6. The central bank should target the forecast, but very few actually do so. They should set policy so that expected NGDP growth equals target NGDP growth. Failing to do so is equivalent to a captain setting the steering wheel at a position where he expects to end up in Boston, even though the ship’s destination is New York. So adjust the steering Captain Ben! You should expect to arrive at the place that you wish to arrive. BTW, an NGDP futures compass might help the captain.

7. The liquidity trap is a tough one. Interest rate targeting could be compared to a steering mechanism that works fine except when you need it most; it locks up in rough weather. Alternative mechanisms include QE, which would be like side jets that help steer the ship, or forward guidance. Forward guidance would be like shooting a long cable to the spot you want to arrive at, and then using a winch to reel in the ship.

OK, the last one is a bit far fetched. But hey, I grew up in Wisconsin and never saw salt water until I was 20 years old (at 3am while driving in Tampico, Mexico.) So I’m a bit rusty with some of the nautical terms.

Bonus analogies: ECB = Costa Concordia.

Pre-Abe BOJ = Sargasso Sea.


via EconLog

A Rorschach Test to Distinguish Keynesians from Non-Keynesians

(Don Boudreaux) Which of the following individuals – Smith or Jones – does more to raise the living standards of millions of middle-class people? Smith, using only his own funds and funds voluntarily invested in his enterprise, invents a vaccine that inoculates people successfully against cancer, pneumonia, broken bones, acne, heartburn, and erectile dysfunction.  This vaccine, taken […]

via Cafe Hayek – Article Feed

Don’t follow the money, by Scott Sumner

I’d first like to thank David for his very kind introduction.  It’s an honor to be invited to do a stint as a guest blogger at one of my favorite blogs.  I do plan to keep my other blog ( going, but at a reduced rate.  I won’t be able to answer all the comments at both blogs, but will answer some.  

I always get a bit annoyed when I hear people talk about investors putting money "into" markets. I suppose that at an individual level this might make some sense. You could take some of your money and purchase stocks. But is the money actually going "into" the stock market? If so, where does the stock market keep all the money that people invest?  In a box? Or does money simply go through markets, as the person selling me the stock is presumably taking an equal amount of money out of the market?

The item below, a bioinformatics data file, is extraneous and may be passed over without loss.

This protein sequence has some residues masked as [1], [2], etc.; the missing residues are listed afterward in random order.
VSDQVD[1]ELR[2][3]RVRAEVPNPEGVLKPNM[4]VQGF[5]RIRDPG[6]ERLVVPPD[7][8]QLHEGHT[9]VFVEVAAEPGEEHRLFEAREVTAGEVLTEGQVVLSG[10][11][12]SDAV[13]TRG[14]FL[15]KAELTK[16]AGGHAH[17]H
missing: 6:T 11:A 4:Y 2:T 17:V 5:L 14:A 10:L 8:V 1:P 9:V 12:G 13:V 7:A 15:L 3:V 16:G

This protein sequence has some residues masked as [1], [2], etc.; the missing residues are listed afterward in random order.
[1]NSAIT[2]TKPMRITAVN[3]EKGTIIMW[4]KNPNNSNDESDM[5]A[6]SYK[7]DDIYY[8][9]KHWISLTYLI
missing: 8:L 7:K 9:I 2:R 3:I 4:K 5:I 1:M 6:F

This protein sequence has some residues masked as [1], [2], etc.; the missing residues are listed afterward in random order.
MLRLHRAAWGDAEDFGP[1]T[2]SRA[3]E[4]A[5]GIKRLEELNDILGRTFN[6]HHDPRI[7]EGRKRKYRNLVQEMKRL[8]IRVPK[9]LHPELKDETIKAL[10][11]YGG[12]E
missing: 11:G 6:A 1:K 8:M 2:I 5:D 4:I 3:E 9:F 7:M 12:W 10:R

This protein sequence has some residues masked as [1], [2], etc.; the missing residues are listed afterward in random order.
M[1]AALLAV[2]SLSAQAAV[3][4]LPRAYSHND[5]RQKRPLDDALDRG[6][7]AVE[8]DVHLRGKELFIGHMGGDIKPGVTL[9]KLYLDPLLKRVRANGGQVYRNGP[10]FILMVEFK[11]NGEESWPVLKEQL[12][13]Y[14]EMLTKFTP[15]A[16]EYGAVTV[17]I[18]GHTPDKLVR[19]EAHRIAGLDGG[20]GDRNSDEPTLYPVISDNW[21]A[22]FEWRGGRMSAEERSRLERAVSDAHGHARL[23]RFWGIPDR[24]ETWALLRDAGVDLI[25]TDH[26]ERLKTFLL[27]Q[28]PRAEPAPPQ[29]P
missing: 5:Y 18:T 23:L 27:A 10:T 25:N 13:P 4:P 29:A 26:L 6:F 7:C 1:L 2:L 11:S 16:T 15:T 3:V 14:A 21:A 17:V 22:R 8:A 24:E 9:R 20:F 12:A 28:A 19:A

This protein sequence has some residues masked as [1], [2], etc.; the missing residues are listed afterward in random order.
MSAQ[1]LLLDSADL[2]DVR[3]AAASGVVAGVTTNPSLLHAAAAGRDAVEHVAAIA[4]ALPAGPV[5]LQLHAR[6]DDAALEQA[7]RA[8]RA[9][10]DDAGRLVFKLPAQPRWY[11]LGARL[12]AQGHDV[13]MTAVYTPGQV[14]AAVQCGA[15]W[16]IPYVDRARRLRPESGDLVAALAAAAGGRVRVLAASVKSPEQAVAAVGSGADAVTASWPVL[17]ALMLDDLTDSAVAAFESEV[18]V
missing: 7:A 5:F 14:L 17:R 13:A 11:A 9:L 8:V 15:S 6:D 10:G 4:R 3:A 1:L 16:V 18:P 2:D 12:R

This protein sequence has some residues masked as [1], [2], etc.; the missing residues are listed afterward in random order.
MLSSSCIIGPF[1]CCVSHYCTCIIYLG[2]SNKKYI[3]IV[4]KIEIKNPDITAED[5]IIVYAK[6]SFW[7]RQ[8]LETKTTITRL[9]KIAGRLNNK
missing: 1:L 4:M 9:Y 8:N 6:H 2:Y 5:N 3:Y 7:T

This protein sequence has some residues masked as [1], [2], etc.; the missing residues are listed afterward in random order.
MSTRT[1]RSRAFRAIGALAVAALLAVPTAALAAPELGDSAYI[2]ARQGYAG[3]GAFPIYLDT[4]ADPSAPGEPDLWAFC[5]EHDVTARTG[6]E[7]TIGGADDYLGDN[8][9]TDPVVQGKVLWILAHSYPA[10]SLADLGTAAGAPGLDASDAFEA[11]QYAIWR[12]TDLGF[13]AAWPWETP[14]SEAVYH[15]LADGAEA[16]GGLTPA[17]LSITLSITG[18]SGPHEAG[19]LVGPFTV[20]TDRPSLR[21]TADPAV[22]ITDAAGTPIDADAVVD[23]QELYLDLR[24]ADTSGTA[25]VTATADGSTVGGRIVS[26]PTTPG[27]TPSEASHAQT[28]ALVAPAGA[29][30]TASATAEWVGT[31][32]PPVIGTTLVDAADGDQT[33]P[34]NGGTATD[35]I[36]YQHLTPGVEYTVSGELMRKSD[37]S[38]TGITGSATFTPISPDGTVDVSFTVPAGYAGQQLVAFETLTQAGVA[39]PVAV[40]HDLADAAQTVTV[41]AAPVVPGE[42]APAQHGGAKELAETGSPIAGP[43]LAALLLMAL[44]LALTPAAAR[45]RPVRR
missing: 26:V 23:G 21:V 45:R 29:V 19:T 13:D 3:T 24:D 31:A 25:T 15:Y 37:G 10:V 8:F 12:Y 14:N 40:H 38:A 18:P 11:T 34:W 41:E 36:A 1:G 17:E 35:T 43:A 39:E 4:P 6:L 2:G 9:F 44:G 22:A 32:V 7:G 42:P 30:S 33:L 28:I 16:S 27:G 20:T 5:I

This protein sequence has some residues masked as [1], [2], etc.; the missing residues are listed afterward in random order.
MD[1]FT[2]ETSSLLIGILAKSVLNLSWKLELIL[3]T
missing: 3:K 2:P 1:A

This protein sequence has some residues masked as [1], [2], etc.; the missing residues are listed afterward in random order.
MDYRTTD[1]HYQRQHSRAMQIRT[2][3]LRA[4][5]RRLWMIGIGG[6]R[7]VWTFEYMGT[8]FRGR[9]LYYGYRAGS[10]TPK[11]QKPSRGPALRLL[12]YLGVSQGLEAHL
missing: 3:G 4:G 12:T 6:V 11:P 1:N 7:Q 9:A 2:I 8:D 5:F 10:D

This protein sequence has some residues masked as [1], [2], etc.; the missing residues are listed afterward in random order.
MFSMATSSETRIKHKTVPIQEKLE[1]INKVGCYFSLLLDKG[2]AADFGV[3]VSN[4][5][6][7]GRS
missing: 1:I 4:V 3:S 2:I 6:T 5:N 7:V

On October 19, 1987, a record number of shares of stock were purchased on Wall Street. Does this mean that investors put a lot of money "into" the market that day? If so, why did stock prices fall by 22%?
Some might argue that the phrase "putting money into a market" is a harmless metaphor for describing rising asset prices. But why not just say "rising asset prices"?  And I’m not at all sure that it is harmless. I also see people discuss monetary policy from the perspective of where the money goes, not just the supply and demand for money itself. And yet if existing money doesn’t actually go into markets, then newly created money doesn’t either.
Of course central banks generally inject new money by purchasing assets. So the effect of monetary policy might depend in some important way on the choice of assets being purchased. After all, doesn’t the law of supply and demand predict that an increased demand for an asset will raise its price?
At a recent conference Larry White mentioned that Milton Friedman had argued that the gold standard was wasteful, as it led to a higher real price of gold and thus socially unproductive gold mining activity. Larry pointed out that real gold prices actually rose after the government stopped buying gold at $35 an ounce. Friedman had forgotten that switching to a fiat money system might lead to higher inflation, which would encourage more private demand for gold (as an inflation hedge.)